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Barrow Hall

In the civil parish of Barrow.
In the historic county of Suffolk.
Modern Authority of Suffolk.
1974 county of Suffolk.
Medieval County of Suffolk.

OS Map Grid Reference: TL76296401
Latitude 52.24603° Longitude 0.58077°

Barrow Hall has been described as a probable Fortified Manor House.

There are earthwork remains.

This site is a scheduled monument protected by law.

Description

VCH record of a 'moated enclosure with stronger defensive works (Class G)' Barrow Hall, north of the village, 6 miles west from Bury St. Edmunds, has extensive remains of strong entrenchments. There is one perfect, large, square moat, with the western side extended northwards, which is evidently part of the enclosure of another area. These moats have been strengthened by inner and outer banks ; that within the square moat is a great rampart 20 ft. broad, rising 5 ft. from the interior with an escarpment of 16 ft. to the water. The bank on the outside of the moat is preserved only at the south-west corner and the southern side ; this is of the same height, but of less width, than the inner one. Without the northern side another piece is left; but the greater part was destroyed forty years ago. On the western side of the extension the bank is 6 ft. high. When in a complete state this must have been one of the strongest homestead defences in the county. (VCH)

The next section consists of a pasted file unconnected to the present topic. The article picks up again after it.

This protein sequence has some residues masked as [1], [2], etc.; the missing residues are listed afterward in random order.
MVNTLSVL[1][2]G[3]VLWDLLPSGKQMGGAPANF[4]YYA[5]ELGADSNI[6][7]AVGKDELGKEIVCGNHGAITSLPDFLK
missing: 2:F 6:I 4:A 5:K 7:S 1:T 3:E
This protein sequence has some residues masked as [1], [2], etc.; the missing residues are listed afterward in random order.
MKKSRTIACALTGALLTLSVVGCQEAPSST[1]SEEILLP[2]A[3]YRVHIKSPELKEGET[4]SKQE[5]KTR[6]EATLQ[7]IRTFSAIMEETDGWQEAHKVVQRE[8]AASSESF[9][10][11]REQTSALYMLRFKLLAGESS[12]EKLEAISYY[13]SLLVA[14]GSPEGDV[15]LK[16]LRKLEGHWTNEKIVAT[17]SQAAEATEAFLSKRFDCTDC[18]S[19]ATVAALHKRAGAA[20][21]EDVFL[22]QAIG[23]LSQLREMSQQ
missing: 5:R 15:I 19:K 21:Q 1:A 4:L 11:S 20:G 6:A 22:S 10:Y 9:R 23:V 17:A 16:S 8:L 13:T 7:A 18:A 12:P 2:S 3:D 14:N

Barrow Hall was a large brick building, within a moat. It was pulled down about 1730. Barrow Hall has been completely levelled; its site has been ploughed and is at present under crop. The old Hall stood within a strongly defended, nearly square water-filled homestead moat, situated on flat ground. The moated island measures up to 96 metres by 90 metres and is surrounded by a waterfilled ditch averaging 21 metres in width and 4 metres in depth. An inner bank, along the west and south sides may originally have extended around all but the north-western corner of the island. It may have acted as a raised walkway surrounding a formal garden. Outer banks survive along the north, east, south and part of the west sides. Two ponds extending northwards from the western moat arm may represent either medieval fishponds or ornamental garden features asociated with an early post-medieval formal garden north of the moat. Apparently spring fed, the moat drained at the north west through the fishponds. Access to the island, which is not raised, is by an original causeway in the west arm. (PastScape)
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Sources of information, references and further reading
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This record last updated before 1 February 2016

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